Maryam and Safdar are accused only in Avenfield properties case. The NAB had filed two supplementary references against Sharif, his sons Hasan and Hussain regarding Al-Azizia Steel Mills & Hill Metal Establishment and Flagship Investment cases.
Pakistan “breaches obligations’ on nuclear arms reduction, UN court told
The Hague: Pakistan is violating its “obligations” to the international community by failing to reduce its nuclear arsenal, the Marshall Islands told the UN’s highest court on Tuesday.
The small Pacific Island nation is this week launching three unusual cases against India, Pakistan and Britain before the International Court of Justice.
Majuro wants to put a new spotlight on the global nuclear threat, its lawyers said yesterday, by using its own experience with massive US-led nuclear tests in the 1940s and 1950s.
“Pakistan is in breach of its obligations owed to the international community as a whole,” when it comes to reducing its nuclear stockpile, said Nicholas Grief, one of the island nation’s lawyers.
DeBrum warned that even a “limited nuclear war” involving the two countries would “threaten the existence” of his island nation people.
Pakistan and India have fought three wars since independence from Britain in 1947, two of them over the disputed Himalayan territory of Kashmir.
In 1998, the rival neighbours both demonstrated nuclear weapons capability.
The ICJ’s judges are holding hearings for the next week and a half to decide whether it is competent to hear the lawsuits brought against India and Pakistan — neither of which have signed the 1968 nuclear Non-Proliferation Treaty (NPT).
A third hearing against Britain — which has signed the NPT — scheduled to start on Wednesday will be devoted to “preliminary objections” raised by London.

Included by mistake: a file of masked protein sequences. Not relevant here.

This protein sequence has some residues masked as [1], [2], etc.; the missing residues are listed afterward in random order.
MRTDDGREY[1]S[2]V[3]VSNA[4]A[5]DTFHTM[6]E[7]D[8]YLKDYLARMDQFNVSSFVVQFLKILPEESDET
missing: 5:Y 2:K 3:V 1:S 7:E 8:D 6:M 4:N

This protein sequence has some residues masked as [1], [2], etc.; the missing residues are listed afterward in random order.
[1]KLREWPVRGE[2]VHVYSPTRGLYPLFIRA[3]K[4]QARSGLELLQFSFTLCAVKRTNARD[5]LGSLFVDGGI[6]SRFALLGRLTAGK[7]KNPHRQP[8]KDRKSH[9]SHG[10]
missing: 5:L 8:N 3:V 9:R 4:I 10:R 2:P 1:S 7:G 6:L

The Marshalls initially sought to bring a case against nine countries it said possessed nuclear arms: Britain, China, France, India, Israel, North Korea, Pakistan, Russia and the United States.
Israel has never admitted to having nuclear weapons.
But the Hague-based ICJ, set up in 1945 to rule in disputes between states, has only admitted three cases against Britain, India and Pakistan, because they have accepted the ICJ’s compulsory jurisdiction.
Pakistan’s lawyers did not attend Tuesday’s hearings.
It did however file a counter-claim against Majuro’s allegations saying “the court has no jurisdiction to deal with the application” and insisting that the case is “not admissible”, said ICJ President Ronny Abraham.
Bangladesh to drop Islam as official religion following attacks on Hindus
New Delhi: Bangladesh is likely to drop Islam as its official religion following a series of attacks on people from other faiths in the country. The country’s Supreme Court is hearing a plea challenging the status of the official religion of the country to Islam.
Bangladesh, which was declared a secular country after its formation in 1971, was declared an Islamic country following a constitutional amendment in 1988.
According to a report in the Daily Mail, the plea has challenged the declaration of Islam as the national religion of the country.
The move is being supported by leaders from the minority communities like Hindus, Christians and Muslim minority Shiites.
Bangladesh has 90 per cent of Muslims, 8 per cent Hindus and remaining constitutes Christians and Muslim minority Shiites.
In last month, a Hindu priest was hacked to death following an attack on a temple in Panchgarh district. Two others were seriously injured in the attack. There have been several lethal attacks on writers and bloggers.
According to a report in the Independent, Islamist groups Jumatul Mujahedeen Bangladesh and Ansarullah Bangla Team are believed to have carried out at least seven attacks on foreign and minority people in Bangladesh in the past year.